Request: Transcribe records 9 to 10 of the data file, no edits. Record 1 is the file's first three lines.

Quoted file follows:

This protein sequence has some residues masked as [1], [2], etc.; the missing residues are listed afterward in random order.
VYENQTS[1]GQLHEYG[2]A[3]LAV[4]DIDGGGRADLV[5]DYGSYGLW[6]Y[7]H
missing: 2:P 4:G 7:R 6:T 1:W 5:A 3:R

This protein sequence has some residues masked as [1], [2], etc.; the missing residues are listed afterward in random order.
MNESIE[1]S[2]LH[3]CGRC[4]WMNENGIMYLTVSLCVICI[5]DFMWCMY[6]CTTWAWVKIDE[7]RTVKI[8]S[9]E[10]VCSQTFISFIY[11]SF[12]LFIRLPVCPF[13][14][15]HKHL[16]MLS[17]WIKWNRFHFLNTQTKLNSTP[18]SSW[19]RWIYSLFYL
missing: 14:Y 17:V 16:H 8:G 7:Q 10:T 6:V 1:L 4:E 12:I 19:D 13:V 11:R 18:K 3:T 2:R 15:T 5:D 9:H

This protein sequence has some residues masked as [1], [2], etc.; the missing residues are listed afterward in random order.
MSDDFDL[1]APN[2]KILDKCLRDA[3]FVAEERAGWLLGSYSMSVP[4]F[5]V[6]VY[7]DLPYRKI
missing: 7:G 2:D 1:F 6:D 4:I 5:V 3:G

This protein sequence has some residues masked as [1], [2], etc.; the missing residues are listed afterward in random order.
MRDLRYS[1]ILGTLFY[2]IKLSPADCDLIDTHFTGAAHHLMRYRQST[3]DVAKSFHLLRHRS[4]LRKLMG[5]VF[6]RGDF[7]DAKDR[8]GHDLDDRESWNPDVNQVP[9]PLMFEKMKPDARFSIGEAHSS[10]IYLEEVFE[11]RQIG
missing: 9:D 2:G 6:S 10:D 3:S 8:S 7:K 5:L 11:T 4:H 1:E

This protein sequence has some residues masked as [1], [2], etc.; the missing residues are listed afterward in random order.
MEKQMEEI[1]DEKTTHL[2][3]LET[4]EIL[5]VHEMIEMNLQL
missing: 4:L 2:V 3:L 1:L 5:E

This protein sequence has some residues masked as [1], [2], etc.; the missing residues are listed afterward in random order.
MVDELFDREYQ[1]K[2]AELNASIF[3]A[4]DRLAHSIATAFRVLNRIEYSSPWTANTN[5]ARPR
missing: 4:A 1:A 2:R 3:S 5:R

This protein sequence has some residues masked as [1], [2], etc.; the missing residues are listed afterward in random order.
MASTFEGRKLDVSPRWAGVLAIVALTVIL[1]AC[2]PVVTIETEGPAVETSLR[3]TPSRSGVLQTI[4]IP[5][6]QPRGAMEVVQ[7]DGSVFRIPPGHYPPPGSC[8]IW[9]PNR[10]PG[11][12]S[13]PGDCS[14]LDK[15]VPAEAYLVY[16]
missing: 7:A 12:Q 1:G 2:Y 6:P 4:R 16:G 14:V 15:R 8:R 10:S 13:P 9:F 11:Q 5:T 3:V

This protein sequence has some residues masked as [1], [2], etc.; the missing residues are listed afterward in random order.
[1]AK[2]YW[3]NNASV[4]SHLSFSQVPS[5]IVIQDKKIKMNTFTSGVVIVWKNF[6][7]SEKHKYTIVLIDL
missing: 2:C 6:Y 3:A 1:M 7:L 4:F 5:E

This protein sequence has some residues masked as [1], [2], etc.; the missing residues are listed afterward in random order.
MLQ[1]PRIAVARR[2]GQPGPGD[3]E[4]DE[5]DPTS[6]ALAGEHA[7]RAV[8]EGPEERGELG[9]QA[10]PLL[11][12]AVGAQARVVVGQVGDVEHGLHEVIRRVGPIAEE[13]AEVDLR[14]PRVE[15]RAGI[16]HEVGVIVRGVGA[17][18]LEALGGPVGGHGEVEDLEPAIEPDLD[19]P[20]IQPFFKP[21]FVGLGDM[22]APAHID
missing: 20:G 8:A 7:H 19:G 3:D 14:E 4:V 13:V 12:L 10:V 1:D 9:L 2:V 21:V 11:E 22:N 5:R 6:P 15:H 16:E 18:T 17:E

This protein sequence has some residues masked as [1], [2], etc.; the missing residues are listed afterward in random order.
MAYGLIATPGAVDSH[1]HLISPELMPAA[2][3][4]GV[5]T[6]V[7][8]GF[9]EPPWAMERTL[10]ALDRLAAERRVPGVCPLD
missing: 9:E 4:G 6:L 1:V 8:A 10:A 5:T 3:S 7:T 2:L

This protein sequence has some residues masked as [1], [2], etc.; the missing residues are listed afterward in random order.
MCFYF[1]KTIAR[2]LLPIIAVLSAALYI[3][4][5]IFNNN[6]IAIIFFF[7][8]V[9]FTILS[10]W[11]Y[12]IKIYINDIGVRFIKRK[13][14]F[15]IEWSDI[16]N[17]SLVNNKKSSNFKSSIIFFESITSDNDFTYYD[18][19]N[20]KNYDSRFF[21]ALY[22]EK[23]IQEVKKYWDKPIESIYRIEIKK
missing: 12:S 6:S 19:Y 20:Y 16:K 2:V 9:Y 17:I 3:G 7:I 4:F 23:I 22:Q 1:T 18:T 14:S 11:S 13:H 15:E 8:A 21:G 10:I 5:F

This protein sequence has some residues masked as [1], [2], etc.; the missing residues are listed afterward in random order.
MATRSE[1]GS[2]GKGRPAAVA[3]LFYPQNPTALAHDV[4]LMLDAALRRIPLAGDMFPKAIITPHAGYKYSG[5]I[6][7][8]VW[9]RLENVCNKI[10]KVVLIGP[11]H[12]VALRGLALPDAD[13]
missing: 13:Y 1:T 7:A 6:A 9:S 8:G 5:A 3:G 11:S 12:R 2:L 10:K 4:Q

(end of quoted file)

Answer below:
This protein sequence has some residues masked as [1], [2], etc.; the missing residues are listed afterward in random order.
MLQ[1]PRIAVARR[2]GQPGPGD[3]E[4]DE[5]DPTS[6]ALAGEHA[7]RAV[8]EGPEERGELG[9]QA[10]PLL[11][12]AVGAQARVVVGQVGDVEHGLHEVIRRVGPIAEE[13]AEVDLR[14]PRVE[15]RAGI[16]HEVGVIVRGVGA[17][18]LEALGGPVGGHGEVEDLEPAIEPDLD[19]P[20]IQPFFKP[21]FVGLGDM[22]APAHID
missing: 20:G 8:A 7:H 19:G 3:D 14:E 4:V 13:V 12:L 10:V 1:D 9:L 2:V 21:V 11:E 22:N 5:R 6:P 15:H 16:E 18:T 17:E

This protein sequence has some residues masked as [1], [2], etc.; the missing residues are listed afterward in random order.
MAYGLIATPGAVDSH[1]HLISPELMPAA[2][3][4]GV[5]T[6]V[7][8]GF[9]EPPWAMERTL[10]ALDRLAAERRVPGVCPLD
missing: 9:E 4:G 6:L 1:V 8:A 10:A 5:T 3:S 7:T 2:L